Do you consider heroism inherently fascist?

Submitted by Stuckinthecity in AskRaddle

We all know how prelavent the concept is in mainstream media. Video games, television, books, folklore, myths, you name it. It’s almost always this person who has to save the world because they’re important or the chosen one, etc. it can’t be anyone else because they don’t have the ability, intelligence, or green particle effects like you. But exceptions don’t disprove the rule as we know, and I’m wondering if it can be salvaged or situational. I’m gonna go with ‘no’ but who knows?

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Pop wrote

So long as we don't expect heroes to be good at everything, then heroes seem fine.

Like, the person who pulls me out of a burning building is a hero, even if they're just a liberal

But yeah no one person can save the world; that kind of hero doesn't exist

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Stuckinthecity OP wrote

I’ve noticed even with the rise of superheroes’ popularity, they usually don’t save the world with maybe a few exceptions. Batman only saves Gotham, and Spiderman only does good deeds for his hometown. Wonder Woman is trying to keep her home from being taken over (Athens? Some Greek setting?) The only exception I can think of for worldly stuff is Superman.

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ziq wrote

Batman doesn't even save Gotham really, he just beats the crap out of poor people for stealing jewels and robbing banks. Then he gives them to the cops to lock up.

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[deleted] 0 wrote (edited )

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shanc wrote

Depends on the hero I guess. Remember when Ned Flanders punched Richard Spencer in the face? That's the kind of heroism I can get behind. But Dirty Harry and characters like that always seemed fascistic to me

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TheLegendaryBirdMonster wrote

It depends on the story, I feel like there are 2 tropes:

  • ordinary person gets thrown into a suit and tries to make the best they can of the situation (shaun of the dead). Imo these are ok.

  • "this was your destiny" bullshit tropes.

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Stuckinthecity OP wrote

The first variation is something I considered and definitely is not fash, but it just feels like they aren’t as recognized, and it kinda brings into the question of what non-rich people thinks is good and virtuous. The latter can too obviously but not to the same degree. Rather, the prophecy shit feels like fiction reflecting the past rather than a universal tale that people will always appreciate on some level.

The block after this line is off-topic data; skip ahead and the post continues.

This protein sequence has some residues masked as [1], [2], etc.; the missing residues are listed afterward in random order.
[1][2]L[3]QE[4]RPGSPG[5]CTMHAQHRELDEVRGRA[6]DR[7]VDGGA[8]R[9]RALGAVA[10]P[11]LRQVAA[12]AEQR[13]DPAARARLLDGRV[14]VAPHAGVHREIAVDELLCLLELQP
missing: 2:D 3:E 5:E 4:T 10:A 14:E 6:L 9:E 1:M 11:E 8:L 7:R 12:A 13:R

For instance, we all know why Robin Hood became popular, and it isn’t for the same for say Hercules did. Am I making any sense?

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celebratedrecluse wrote

heroes are synecdochic, inherently symbolic entities that offer a differentiation of values between people-- in their case, that of the valorous individual who stands out from the fallen, untrustworthy crowd.

In this way hero narratives strip legitimacy away from collective narratives, or rhizomatic narratives, or really any other way of thinking besides that of meritocratic individualism.

If hero narratives were genuinely competing with these other narratives for social power, this might be acceptable, but the totalizing nature of the dominant ideology allows for little to no room for anything else. This dominant narrative is a faux individualism that impoverishes most people to merely imitate a few cliche archetypes of hierarchical society.

In reality, capitalist society is at this point a game of imitation. While it claims to celebrate uniqueness and encourage individuality, it merely creates crowds of loneliness and archetypes which imprison all its denizens in horrifying social arrangements. Capitalism is in fact a collectivist system, because of the alienation of labor it inherently imposes. It is this massive deprivation of agency, the system's corollary reproductive culling and cultivating of desires into hierarchical forms, and the collapsing of meaningful identities which then results, which makes senseless the collectivist/individualist binary. It is not possible to have a conversation which makes sense of this binary in context, because it is not situated in reality.

The reality is, there are no heroes, because even elites or privileged people are largely determined by context in ways that compromise our agency, call into question the authenticity of identities or desires, and in general prevent people from having the world-shaping power which we provide daily to what are essentially intangible social institutions and forces.

In a context where agency is flourishing, it might make sense to me to discuss the possibility of collectivism versus individualism. But because of the current situation, in late capitalist countries I have a doubt that the conversation is meaningful at all.

individual Hero narratives, given that they are a central psychological lynchpin of this contradictory apparatus of the state and capital, must be challenged and pushed back from below. Otherwise, political and social activity which might be at least partially revolutionary will always be reintegrated, absorbed, and defused by the dominant society.

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ziq wrote

My heroes are people who troll the rulers and force them to react so they can then hold a mirror up to them and demonstrate what giant fucking buffoons they are. Ilhan Omar is so heroic she makes me cry.

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